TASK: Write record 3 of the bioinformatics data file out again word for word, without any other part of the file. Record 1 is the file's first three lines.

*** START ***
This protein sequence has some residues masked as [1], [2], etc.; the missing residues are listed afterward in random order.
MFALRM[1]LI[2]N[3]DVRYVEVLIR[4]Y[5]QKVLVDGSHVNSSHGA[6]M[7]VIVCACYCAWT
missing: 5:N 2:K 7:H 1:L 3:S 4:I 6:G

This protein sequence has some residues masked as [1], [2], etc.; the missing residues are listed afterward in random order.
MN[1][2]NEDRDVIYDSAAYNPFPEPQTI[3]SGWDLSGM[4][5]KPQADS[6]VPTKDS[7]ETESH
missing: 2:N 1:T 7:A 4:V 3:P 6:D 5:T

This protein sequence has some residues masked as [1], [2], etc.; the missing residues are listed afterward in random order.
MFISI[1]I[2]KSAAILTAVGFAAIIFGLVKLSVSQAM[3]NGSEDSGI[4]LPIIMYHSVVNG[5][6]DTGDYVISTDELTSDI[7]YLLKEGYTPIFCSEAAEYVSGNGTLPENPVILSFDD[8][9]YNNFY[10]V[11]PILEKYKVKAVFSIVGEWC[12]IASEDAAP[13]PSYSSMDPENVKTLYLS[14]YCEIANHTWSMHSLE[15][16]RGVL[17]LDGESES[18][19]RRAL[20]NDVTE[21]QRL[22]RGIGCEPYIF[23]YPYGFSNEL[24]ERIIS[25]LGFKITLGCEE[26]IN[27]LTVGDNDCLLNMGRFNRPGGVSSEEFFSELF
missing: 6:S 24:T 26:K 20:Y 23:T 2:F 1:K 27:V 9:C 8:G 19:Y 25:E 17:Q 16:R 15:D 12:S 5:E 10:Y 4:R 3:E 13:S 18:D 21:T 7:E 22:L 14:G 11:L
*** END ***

This protein sequence has some residues masked as [1], [2], etc.; the missing residues are listed afterward in random order.
MFISI[1]I[2]KSAAILTAVGFAAIIFGLVKLSVSQAM[3]NGSEDSGI[4]LPIIMYHSVVNG[5][6]DTGDYVISTDELTSDI[7]YLLKEGYTPIFCSEAAEYVSGNGTLPENPVILSFDD[8][9]YNNFY[10]V[11]PILEKYKVKAVFSIVGEWC[12]IASEDAAP[13]PSYSSMDPENVKTLYLS[14]YCEIANHTWSMHSLE[15][16]RGVL[17]LDGESES[18][19]RRAL[20]NDVTE[21]QRL[22]RGIGCEPYIF[23]YPYGFSNEL[24]ERIIS[25]LGFKITLGCEE[26]IN[27]LTVGDNDCLLNMGRFNRPGGVSSEEFFSELF
missing: 6:S 24:T 26:K 20:Y 23:T 2:F 1:K 27:V 9:C 8:G 19:Y 25:E 17:Q 16:R 15:D 12:S 5:E 10:Y 4:R 3:E 13:S 18:D 21:T 7:E 22:L 14:G 11:L